Biden’s New Ghost Gun Rules Will Have ‘Zero Effect,’ Experts Say

Anyone who wants to build a ghost gun will have little trouble acquiring the necessary parts, even after Biden’s rules go into effect.
President Joe Biden holds a ghost gun in the Rose Garden at the White House during an event on gun violence on April 11th, 2022 in Washington, DC, USA. (Photo: Nathan Posner/Anadolu Agency via Getty Images)

When President Joe Biden stood in the Rose Garden on Monday afternoon and picked up the components to a disassembled handgun, he was aiming to prove a point: The parts sold online in so-called “ghost gun” kits can be turned into deadly handguns with relative ease.

“Folks, a felon, a terrorist, a domestic abuser can go from a gun kit to a gun in as little as 30 minutes,” Biden said. “Buyers aren't required to pass background checks because these guns have no serial numbers. When they show up at a crime scene, they can't be traced.”


The president brandished the pistol parts as he announced new regulations aimed at limiting the proliferation of ghost guns, a catchall for untraceable, “privately made firearms” said to be fueling gun violence in some cities. But he also acknowledged that reforms have taken nearly a year to come “because I was having trouble getting it passed in the Congress.”

With gun control legislation dead on arrival ahead of the midterm elections, Biden was forced to rely on the limited powers of the ATF, the federal agency that regulates firearms, to tweak the rules on when a box full of gun parts is considered a firearm under the law.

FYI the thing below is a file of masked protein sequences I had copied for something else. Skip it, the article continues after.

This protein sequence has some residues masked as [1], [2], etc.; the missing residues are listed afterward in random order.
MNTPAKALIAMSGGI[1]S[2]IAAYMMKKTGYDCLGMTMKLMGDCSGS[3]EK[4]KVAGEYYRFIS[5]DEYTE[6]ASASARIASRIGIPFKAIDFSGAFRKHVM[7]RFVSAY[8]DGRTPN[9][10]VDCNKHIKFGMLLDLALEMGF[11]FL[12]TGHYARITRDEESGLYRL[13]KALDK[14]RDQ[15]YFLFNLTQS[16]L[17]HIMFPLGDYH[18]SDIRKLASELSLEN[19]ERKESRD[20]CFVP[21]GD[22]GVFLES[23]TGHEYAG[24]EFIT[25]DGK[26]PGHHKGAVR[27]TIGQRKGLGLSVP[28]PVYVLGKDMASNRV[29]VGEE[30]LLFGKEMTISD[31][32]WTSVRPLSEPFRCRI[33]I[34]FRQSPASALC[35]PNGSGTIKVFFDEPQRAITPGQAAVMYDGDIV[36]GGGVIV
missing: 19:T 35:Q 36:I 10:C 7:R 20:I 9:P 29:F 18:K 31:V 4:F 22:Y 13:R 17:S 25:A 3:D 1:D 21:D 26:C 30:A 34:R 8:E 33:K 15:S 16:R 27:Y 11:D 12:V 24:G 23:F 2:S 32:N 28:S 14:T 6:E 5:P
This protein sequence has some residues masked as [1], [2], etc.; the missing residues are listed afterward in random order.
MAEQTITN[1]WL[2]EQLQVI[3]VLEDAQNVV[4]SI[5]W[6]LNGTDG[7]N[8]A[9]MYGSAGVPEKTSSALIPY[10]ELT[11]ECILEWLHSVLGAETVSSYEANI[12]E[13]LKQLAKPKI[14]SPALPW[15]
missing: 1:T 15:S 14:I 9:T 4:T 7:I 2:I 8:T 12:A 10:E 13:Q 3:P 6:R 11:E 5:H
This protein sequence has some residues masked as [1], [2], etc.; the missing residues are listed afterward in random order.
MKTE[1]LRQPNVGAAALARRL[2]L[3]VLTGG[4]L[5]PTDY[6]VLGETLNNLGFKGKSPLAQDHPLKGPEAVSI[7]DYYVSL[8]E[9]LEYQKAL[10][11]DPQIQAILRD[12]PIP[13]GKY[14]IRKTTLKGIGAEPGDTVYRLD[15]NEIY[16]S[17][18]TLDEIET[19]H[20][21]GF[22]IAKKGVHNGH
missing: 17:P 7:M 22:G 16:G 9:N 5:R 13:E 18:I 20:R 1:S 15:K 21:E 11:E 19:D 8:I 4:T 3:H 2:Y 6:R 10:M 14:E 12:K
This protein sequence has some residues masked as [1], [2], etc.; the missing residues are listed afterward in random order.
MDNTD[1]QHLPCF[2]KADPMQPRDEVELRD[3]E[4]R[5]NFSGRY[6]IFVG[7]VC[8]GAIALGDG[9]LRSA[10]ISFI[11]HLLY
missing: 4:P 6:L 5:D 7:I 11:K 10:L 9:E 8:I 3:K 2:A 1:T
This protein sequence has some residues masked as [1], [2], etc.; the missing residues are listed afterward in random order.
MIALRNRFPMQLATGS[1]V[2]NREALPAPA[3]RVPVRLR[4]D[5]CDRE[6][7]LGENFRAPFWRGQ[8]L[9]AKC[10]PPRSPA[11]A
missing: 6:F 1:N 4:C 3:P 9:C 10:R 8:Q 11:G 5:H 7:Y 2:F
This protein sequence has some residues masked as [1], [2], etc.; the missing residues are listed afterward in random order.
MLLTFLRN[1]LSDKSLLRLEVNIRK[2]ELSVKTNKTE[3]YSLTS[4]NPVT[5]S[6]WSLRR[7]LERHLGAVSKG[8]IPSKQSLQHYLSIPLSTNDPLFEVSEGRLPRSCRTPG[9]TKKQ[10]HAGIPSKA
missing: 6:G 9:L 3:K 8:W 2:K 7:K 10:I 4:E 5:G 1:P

As Biden put it: “If you buy a couch you have to assemble, it's still a couch. If you order a package like this one over here that includes the parts you need… you bought a gun.”

But without a major change in federal law, several experts told VICE News, anyone who wants to build an untraceable ghost gun will have little trouble acquiring the necessary parts, even after Biden’s new rules are enforced in the coming months.

“It’s going to have zero effect,” said Rick Vasquez, former chief of the ATF’s Firearms Technology Branch, who now works as a private consultant. Vasquez said the firearms industry has anticipated the changes for over a year and adapted by limiting the sale of kits with “readily assembled” components, which going forward will be regulated like other firearms.


But Vasquez says the rules won’t stop dealers from selling individual unfinished parts, or prevent private citizens from using a 3D-printer to make an unserialized, untraceable Glock-type pistol or AR-style rifle (among the most common models of ghost guns) in their living room.

“Unless the ATF is checking every single UPS package and mail carrier in the U.S., they’re not going to know I have the components to complete a firearm,” Vasquez said. “Do you think the people who are making these illegally are going to worry about going to a licensed dealer and getting their gun registered? Absolutely not.”

“Do you think the people who are making these illegally are going to worry about going to a licensed dealer and getting their gun registered? Absolutely not.”

The Biden administration’s new rules will require a limited number of existing ghost guns to be registered with a serial number, but only in instances when someone transfers their weapon to a federally licensed firearms dealer or gunsmith.